The Burning Oak Review: Wagyu And Foie Gras Dons At A Hawker Centre - EatBook.sg
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The Burning Oak Review: Wagyu And Foie Gras Dons At A Hawker Centre

26th January 2017

The Burning Oak serves Wagyu dons at Bedok Market Place

I often get cravings for beef, but they don’t always translate to me leaving my house for it because I’m either (A) dangerously close to blowing my food budget, or (B) too lazy to change out of comfy home clothes to go to a restaurant – #firstworldproblems.

The Burning Oak satisfies my cravings by serving tasty yet affordable Wagyu beef at a hawker centre. Yay to wearing lapsap clothes to a Wagyu sesh!

Food at The Burning Oak

We went for Wagyu Rump Cap ($14) first. Boasting beef sourced from Australia, the stall serves medium-rare Wagyu that has been sliced it thinly to reveal a pink center.

My advice: eat each slice in a mouthful and don’t shy away from bits of fat. The fat dissolved on my tongue in bursts of sweetness and savouriness, and charred bits on the surface of the steak added a caramelised flavour. There wasn’t a whole lot of marbling, but every slice was succulent and its flavour lingered on my palate.

We also ordered Foie Gras and Beef Don ($20), which was decently priced for 70g of foie gras and about seven slices of Wagyu. Rice bowls come with a bowl of miso soup.

The beef was prepared in the same way as the Wagyu Rump Cap and the foie gras had a melty texture. It wasn’t the best foie gras ever, and pairing it with Wagyu created very strong, albeit complementary, flavours. This is a good choice for meat lovers, though it may get a little overwhelming for those who prefer milder tastes.

Then, we dug into Pork Cheek Don ($12). Thick slices of pork cheek were arranged over a huge serving of short-grain Japanese pearl rice, and an onsen egg was hiding within. It was topped with a heap of pickled ginger and two chunks of pickled radish.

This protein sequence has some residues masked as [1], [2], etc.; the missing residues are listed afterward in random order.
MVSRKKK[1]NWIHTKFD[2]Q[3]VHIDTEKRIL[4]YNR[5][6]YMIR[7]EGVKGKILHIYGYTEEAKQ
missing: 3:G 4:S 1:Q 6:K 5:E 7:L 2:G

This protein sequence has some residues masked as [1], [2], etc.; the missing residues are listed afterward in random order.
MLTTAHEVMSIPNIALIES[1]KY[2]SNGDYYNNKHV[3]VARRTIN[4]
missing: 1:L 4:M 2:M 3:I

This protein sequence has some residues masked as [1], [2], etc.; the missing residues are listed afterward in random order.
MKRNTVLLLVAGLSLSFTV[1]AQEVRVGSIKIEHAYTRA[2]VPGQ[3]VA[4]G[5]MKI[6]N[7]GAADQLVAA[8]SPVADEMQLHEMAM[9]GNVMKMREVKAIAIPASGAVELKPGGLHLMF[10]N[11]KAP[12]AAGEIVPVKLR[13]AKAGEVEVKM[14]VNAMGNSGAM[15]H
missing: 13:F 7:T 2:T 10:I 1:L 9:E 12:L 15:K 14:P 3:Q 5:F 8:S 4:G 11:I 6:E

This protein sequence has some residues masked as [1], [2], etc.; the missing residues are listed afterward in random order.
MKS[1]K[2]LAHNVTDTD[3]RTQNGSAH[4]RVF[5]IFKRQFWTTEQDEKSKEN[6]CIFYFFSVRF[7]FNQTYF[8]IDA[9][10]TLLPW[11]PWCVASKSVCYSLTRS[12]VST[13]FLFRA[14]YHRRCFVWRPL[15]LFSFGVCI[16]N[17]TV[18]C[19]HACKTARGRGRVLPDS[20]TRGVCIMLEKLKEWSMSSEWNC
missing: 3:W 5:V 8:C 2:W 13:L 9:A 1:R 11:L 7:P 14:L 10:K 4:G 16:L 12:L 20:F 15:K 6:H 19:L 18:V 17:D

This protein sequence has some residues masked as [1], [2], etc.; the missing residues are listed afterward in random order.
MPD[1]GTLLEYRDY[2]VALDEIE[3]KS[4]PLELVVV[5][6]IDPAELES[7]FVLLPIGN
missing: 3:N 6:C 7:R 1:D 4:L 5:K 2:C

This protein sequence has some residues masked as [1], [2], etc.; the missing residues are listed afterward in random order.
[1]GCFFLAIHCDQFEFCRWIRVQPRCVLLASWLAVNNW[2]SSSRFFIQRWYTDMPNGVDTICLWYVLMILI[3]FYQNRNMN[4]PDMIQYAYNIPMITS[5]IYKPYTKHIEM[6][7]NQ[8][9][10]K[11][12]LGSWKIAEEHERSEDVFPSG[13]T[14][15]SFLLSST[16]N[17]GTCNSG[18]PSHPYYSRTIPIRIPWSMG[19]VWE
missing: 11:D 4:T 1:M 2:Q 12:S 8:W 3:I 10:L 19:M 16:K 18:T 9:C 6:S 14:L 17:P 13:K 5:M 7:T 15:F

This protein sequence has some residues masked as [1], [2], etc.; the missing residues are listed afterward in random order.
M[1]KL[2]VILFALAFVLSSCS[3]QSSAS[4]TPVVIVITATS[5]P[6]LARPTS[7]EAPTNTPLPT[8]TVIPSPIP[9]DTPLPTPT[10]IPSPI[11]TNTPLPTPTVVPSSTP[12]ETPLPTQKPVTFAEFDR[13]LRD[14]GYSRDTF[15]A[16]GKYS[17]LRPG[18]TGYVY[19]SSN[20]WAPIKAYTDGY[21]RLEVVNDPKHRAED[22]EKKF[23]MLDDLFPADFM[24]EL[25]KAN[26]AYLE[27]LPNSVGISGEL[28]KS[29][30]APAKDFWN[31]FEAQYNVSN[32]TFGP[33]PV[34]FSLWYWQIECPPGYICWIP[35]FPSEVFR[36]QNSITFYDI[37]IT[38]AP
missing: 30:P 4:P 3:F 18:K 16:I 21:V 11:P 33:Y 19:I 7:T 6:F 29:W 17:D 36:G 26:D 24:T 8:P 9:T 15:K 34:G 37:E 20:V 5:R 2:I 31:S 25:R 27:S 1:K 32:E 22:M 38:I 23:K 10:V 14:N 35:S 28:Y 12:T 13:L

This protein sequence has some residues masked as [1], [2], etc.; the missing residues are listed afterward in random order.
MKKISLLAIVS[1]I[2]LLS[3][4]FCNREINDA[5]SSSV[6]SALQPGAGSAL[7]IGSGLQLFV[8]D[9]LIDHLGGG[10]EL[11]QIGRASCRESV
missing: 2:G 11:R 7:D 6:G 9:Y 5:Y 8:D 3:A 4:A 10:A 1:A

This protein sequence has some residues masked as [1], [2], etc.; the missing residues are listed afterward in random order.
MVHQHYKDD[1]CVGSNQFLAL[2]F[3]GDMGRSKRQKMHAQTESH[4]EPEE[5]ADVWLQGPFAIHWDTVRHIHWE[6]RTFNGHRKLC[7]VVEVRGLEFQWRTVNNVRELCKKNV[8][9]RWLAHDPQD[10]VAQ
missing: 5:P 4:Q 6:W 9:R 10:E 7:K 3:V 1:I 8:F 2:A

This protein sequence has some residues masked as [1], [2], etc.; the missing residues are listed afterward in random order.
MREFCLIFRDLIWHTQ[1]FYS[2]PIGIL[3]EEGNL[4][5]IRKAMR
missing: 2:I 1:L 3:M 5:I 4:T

The pork was incredibly juicy and rich. Though there were streaks of glistening fat, it didn’t taste overwhelmingly oily and the meat-to-fat ratio was good. Some caramelisation was present on the skin of the meat, which created a bit of crackling and reminded me of sio bak. That being said, the pork cheek was juicier and meatier than sio bak, and its fats melted in my mouth more pleasantly. For $12, the portion was generous and could probably feed two small eaters.

Ambience at The Burning Oak

The Burning Oak is located within The Bedok Market Place, which is not a typical hawker centre. Lanes of food stalls are made to look like streets of two-storey shophouses, with structures extending to the high ceiling. With tables set up in front of the stalls, it’s reminiscent of street food culture in the past.

It’s an atas hawker centre so don’t expect typical hawker fare. Instead, most stalls sell food from other countries; we spotted Japanese, Vietnamese and European food stalls.

The food centre was relatively empty when we were there during lunchtime. The Burning Oak is popular among the dinner crowd so you may want to head down earlier, before some items on the menu sell out.

The verdict

The Burning Oak serves generous portions at decent prices, and is great for days you’re craving for beef but refuse to change out of your comfy clothes. For those who can be bothered to dress up, check out our list of affordable Wagyu beef places in Singapore.

This is an independent review by Eatbook.sg.

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